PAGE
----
Detroit, once America’s fourth biggest city and still the heart of the country’s auto industry, filed for Chapter 9 bankruptcy protection in a federal court late on Thursday. With a current population of approximately 700,000, it means Detroit is now the biggest municipal to ever file for bankruptcy protection in the U.S.   

The approval came from Michigan Governor Richard Snyder based on a recommendation from the city’s emergency manager Kevyn Orr. The city had failed to negotiate a reduction on debts totaling $18.5 billion, owed to creditors and unions, some of which are pension boards and insurers.

That equates to around $26k for each of Detroit’s residents.  

Decades of financial mismanagement plus the loss of jobs, not to mention the associated reduction in population and tax revenue, are the reasons put forward for Detroit’s demise. In a statement, Snyder makes mention that reality had been largely ignored for a period stretching almost six decades.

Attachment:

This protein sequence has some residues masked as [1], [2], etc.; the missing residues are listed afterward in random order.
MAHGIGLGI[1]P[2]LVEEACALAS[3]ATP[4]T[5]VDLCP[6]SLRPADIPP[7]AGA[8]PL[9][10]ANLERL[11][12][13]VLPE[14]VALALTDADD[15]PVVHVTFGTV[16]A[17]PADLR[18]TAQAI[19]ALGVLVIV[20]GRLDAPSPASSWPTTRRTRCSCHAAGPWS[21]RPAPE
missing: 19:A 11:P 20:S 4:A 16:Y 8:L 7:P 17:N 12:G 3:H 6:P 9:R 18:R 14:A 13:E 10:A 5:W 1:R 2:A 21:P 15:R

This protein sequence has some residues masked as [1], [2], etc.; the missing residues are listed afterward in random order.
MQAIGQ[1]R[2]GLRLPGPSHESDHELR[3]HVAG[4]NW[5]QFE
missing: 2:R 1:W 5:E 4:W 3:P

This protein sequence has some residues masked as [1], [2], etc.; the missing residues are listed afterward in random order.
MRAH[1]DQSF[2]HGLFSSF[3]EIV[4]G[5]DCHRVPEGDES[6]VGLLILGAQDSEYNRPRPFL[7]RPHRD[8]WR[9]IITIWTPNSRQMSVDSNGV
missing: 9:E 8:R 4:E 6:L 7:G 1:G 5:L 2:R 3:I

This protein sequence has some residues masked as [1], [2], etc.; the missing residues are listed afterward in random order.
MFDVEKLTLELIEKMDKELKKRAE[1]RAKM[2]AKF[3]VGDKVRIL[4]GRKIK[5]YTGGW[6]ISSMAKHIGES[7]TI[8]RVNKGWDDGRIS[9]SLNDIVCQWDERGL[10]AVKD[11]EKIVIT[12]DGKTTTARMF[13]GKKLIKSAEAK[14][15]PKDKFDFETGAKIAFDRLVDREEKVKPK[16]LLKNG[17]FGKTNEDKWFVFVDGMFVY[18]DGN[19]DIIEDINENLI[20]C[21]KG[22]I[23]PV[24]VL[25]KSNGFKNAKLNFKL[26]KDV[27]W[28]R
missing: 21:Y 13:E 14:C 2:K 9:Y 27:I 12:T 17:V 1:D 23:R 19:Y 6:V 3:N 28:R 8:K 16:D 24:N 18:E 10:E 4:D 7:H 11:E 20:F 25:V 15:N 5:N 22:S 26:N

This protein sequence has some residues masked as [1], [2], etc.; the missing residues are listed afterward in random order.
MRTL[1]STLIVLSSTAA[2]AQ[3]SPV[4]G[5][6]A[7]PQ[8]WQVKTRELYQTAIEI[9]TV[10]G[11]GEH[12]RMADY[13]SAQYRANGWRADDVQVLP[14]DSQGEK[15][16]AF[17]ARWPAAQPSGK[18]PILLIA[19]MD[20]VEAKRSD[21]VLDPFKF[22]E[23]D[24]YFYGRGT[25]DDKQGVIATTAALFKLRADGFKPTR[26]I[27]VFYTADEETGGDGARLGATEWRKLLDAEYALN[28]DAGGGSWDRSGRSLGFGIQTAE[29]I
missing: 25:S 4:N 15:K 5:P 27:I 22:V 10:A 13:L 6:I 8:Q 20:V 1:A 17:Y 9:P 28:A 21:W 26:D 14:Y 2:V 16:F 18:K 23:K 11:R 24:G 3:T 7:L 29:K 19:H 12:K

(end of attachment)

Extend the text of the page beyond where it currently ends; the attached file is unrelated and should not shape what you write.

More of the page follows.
Over the next 30 to 90 days, courts will decide whether the city is eligible for Chapter 9 protection and which creditors will be able to make claim on whatever resources the city has left. The city will be able to maintain key services such as emergency and transport provisions thanks to certain protected tax revenues.

Fortunately Detroit’s bankruptcy is unlikely to have any major effect on the local auto industry, though today’s news is still somewhat poignant considering the relatively recent bankruptcies of two of the ‘Detroit 3’ automakers. Representatives for automakers including General Motors, Ford and Chrysler have said Detroit’s insolvency is not expected to impact their business outlook.

The Obama administration has also chimed in, stating that it is monitoring the situation and remains a strong partner but that leaders in Michigan and the city’s creditors must find a solution to the serious financial challenge.


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